A terrific side...sadly the only recorded vocal by Ms. Austin.

Monday, September 17, 2007

Another mystery record! Whoopee!

Here's another mystery for y'all...who is this singer? It might remind one of Eddie Cantor, but I'm reminded more of Eddie Walters, a (more-or-less) forgotten ukulele-toting singer who pops up from time to time on dance band records of the early 1930s. I'll probably have to post a Walters side soon to show what he sounded like.

In any case, this record remains a mystery...it's a 12" one-sided piece, pressed by Columbia (mx ST 1416) for some client...a red logo for "Advance Trailers" is present, but is that the client's name? It'd be like getting a Model "A" with no mention of Ford on it...just something that said "Automobiles."

I can't find any film called Collegiate Sam either, so it's doubtful that this is an advance trailer (or at least its soundtrack) to a film of that title... Perhaps this was played between features in a theatre. It's anybody's guess.

In any case, it's fairly hot...with the xylophonist in hyper-drive throughout the record. An accordion is also prominent. Add the trumpet and alto sax...I wonder if this is by The Usual Suspects from the Grey Gull studios (Mike Mosiello, trumpet; Andy Sannella, reeds & steel guitar; Charles Magnante, accordion; George Hamilton Green, xylophone). It could be, but I'm not too sure...the "cordeen" sounds to me more like Cornell Smelser than Magnante. If this was recorded like a typical Grey Gull side (shrill and blasty), I'd have a better idea who it is. The bass sax gallumphing in the background is fun, but it's another fly in the ointment...its presence throws me off the Gull track completely.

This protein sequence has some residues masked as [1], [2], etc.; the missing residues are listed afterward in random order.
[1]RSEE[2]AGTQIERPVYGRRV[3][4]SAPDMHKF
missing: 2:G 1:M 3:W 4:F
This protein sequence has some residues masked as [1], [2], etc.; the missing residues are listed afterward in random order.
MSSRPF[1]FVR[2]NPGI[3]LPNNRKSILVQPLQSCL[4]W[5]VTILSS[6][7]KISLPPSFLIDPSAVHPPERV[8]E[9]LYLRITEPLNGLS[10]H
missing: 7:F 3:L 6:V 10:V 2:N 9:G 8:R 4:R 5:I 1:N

ST 1416 Collegiate Sam Unknown singer and band

And the singer (whoever he is) mentions a Whoopee Hat!!

Here's another Whoopee Hat song, from July 1929...featuring Tom Stacks singing with Harry Reser's Six Jumping Jacks.

E30359/0 The Whoopee Hat Brigade Six Jumping Jacks (Harry Reser)

So...what is a Whoopee Hat, anyway?

Sometimes known as a Whoopee Cap, it's a beanie with an attitude...usually made of multicolored bits of felt. Apparently they were the rage on campus back then...

They're pretty much forgotten now by everyone...except Mr. Jones:

And, getting back to Cantor, he made Whoopee in more ways than one. But I still don't think my record is of him. Who is it?

Friday, September 14, 2007

Another fiftieth!

Another friend turns fifty this weekend...I asked her what music she'd like me to post. She wanted good 1930s material by Ray Noble (with Al Bowlly, of course) and Benny Goodman.

Here are a few very noble Nobles, all by the famous New Mayfair Orchestra with Al Bowlly vocals:

Standing On The Corner (7 February 1933) http://www.box.net/shared/o9kb1xqcg0